In this enlightened age, why is it so many petroleum companies do not embrace employee ownership when employees are openly craving it? Research tells us it is a combination of tradition, fear, and sometimes ignorance. However, research also tells us that employee ownership substantially improves corporate performance with just one caveat — the ownership compensation must be at least 5% of pay per year.

If you are considering employee ownership as an option, One of the most popular vehicles is through an ESOP. An ESOP can provide excellent tax advantages to an owner if at least 30% of company shares are held in the ESOP.   Consider these facts about ESOPs:

1) If employees want to invest in your company, it’s easy for them to purchase shares through the plan.

2) If you want to finance growth, an ESOP can borrow money to buy newly issued shares. The company can then use this money to buy other companies, buy new equipment or sites, etc. The company can repay the loan in pre-tax dollars by making contributions to the ESOP.

3) An ESOP will cost at least $25,000 to set up and $15,000 per year to run. These costs are frequently a fraction of the tax benefits derived, but not always. The complexity of ESOP administration normally requires outside professionals.

Another choice for employee ownership is Stock Options. Stock Options allow employees to purchase shares in their company at a price fixed when the option is granted for a defined number of years into the future. Options rights are usually subject to vesting.

For instance, a company may give an employee the right to buy 100 share as the current price of $10 per share. This employee vests this right over four years at 25% per year, meaning after the first year, option on 25 shares could be exercised. There is a time limit on the exercise, typically 10 years from the date of grant.

There are two main kinds of options, Incentive Stock Options (ISOs) and Non-qualified Stock Options (NSOs). In an ISO, if certain rules are met, the employee does not have to pay tax on the “spread” between the grant and exercise price until the shares are sold. Capital gains would then be due. The company, however, cannot take a tax deduction for the spread. In an NSO, the employee pays taxes on the spread just as if it were wages, and the company can take the corresponding tax deduction.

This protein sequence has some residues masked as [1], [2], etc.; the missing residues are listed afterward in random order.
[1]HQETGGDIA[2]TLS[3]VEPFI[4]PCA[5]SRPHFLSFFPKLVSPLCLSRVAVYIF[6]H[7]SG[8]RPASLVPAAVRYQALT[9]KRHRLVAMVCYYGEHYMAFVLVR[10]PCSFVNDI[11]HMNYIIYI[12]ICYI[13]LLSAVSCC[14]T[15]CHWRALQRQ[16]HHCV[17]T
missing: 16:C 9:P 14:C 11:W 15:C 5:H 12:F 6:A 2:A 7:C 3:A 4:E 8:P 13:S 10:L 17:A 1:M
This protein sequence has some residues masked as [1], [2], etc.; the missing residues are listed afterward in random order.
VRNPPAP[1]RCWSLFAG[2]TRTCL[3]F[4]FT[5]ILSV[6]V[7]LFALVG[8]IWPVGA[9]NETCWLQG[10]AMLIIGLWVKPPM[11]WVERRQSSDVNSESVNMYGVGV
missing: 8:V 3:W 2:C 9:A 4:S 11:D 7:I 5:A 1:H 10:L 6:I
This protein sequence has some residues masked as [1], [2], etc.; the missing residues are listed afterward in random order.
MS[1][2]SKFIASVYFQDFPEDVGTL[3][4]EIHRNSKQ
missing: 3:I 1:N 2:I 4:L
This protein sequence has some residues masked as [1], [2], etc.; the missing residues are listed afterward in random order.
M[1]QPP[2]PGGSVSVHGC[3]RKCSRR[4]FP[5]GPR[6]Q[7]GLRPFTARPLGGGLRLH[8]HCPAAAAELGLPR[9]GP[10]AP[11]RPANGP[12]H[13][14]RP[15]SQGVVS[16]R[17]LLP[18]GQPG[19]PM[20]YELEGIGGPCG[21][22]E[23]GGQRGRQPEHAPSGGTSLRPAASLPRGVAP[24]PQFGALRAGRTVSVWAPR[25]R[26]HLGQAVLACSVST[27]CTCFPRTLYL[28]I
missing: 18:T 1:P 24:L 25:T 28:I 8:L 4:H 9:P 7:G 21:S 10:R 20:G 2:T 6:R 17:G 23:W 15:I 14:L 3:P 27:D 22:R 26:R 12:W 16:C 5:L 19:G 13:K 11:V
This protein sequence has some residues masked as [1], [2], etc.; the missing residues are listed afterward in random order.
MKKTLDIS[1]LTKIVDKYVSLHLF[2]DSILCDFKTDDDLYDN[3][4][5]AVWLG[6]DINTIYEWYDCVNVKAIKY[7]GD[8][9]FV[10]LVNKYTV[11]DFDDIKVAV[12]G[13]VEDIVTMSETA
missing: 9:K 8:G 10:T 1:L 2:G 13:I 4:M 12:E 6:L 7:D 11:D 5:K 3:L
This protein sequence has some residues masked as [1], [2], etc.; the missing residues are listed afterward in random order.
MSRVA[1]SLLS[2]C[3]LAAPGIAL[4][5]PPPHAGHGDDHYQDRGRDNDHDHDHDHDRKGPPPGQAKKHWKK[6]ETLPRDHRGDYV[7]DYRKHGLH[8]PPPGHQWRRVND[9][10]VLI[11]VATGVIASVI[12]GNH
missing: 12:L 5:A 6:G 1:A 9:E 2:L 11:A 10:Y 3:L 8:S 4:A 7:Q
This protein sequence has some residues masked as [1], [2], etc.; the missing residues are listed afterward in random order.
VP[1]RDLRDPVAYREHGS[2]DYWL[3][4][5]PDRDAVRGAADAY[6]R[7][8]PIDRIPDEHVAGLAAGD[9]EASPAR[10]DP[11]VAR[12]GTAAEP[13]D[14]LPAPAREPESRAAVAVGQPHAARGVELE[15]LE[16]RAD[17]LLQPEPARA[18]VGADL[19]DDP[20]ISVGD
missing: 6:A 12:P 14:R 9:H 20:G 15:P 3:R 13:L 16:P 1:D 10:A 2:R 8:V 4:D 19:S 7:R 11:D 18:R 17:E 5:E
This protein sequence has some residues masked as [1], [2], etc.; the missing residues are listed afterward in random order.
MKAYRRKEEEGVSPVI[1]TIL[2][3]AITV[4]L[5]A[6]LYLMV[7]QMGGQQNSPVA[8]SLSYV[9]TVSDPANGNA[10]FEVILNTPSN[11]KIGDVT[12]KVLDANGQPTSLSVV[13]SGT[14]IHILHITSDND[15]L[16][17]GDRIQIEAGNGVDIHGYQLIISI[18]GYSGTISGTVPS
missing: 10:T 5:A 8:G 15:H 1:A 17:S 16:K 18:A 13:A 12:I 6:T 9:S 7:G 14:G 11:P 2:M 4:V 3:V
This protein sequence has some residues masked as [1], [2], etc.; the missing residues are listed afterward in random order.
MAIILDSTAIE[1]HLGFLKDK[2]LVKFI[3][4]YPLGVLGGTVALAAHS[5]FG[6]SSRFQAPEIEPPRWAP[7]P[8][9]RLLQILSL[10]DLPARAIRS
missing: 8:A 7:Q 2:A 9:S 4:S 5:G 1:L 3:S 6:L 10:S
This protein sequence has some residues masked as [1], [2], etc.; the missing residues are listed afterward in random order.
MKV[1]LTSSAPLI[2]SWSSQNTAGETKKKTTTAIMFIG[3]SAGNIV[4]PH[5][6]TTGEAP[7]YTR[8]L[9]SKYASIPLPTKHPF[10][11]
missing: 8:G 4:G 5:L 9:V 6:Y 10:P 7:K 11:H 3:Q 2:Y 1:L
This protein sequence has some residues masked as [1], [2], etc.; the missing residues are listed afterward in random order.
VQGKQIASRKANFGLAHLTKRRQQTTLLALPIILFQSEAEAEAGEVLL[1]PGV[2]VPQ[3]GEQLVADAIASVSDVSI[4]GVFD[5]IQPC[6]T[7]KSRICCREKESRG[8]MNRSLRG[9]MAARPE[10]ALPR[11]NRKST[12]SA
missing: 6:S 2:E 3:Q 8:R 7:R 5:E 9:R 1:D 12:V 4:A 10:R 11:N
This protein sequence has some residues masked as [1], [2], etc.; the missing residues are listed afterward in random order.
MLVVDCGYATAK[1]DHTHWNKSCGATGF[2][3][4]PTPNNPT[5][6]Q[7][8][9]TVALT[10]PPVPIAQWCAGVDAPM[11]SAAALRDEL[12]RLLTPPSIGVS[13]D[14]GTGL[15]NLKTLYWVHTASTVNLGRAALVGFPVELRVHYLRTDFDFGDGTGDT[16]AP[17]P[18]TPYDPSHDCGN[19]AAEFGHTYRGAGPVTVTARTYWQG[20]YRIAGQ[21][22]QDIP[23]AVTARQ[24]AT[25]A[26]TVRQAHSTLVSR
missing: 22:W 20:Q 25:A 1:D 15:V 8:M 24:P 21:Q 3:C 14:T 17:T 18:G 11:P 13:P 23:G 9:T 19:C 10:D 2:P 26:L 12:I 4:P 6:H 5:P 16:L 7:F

Consider these facts about Stock Options:

1) Stock options do not work to sell some of an owner’s existing shares to employees. Employees are buying either new shares issued by the company or existing shares at a bargain price which would likely be unacceptable to the current owner.

2) As a financing mechanism, stock options are less effective than ESOPs since the cash comes in very slowly.

3) Options are much more effective than ESOPs in attracting and retaining good employees. In an ESOP, all employees are treated as equals. With stock options, you can specify who gets how many options.

4) Stock option plans are relatively simple and inexpensive to install. The largest challenge is that the company must be valued annually to determine a per share price.

Are ESOPs or Stock Options a miracle cure? Absolutely not! The impact of any plan depends a great deal upon the company and the goals for the plan. The largest factors of success include the company’s commitment to ownership culture, the amount of training and education it puts into explaining the plan, and the cash goals of the individual employees (do they want more cash now or later?). In companies who make a commitment to employee ownership, stock plans can have a tremendous positive impact. One has only to look at companies like Starbucks, PepsiCo and Microsoft to see the effective these plans can be when coupled with a true commitment to treating employees as owners.

Before you jump into Employee Ownership, consider carefully whether your company is ready to treat your employees like owners. Are you ready to open your books? Are you ready to train in financial statement analysis and understanding? Are you willing to accept their ideas and criticisms?

If you decide employee ownership is for you, consider carefully the amount of stock (i.e. number of shares) you want to make available, who should have that stock, and how employment may grow in the future. A common error, particularly with option plans, is to grant too much stock too soon and run out of shares for future employees.

Employee ownership plans should never be added at the sacrifice of other benefit programs. Instead, use them as a supplement to other compensation programs to link pay to performance. Stock ownership can be linked to pay grade, salary, or strictly merit. If the program is based on merit, make sure merit-criteria is succinctly defined. In a recent survey of ISO companies, 75% reported using merit-based rewards.

If you would like to learn more about employee ownership, there are two good resources:

·        The Foundation for Enterprise Development – This nonprofit agency has excellent materials including a kit called “The Owner’s Toolbox on Equity Incentives.” Visit their web site www.fed.org or call 858-822-6000 if you’re on the West Coast and 202-833-4617 if you’re on the East Coast.

·        National Center for Employee Ownership – This is also a nonprofit group dedicated to employee ownership education and materials. Call them at 510-208-1300 or visit their web site at www.nceo.org.

PetroAnswers Employees Who Crave Ownership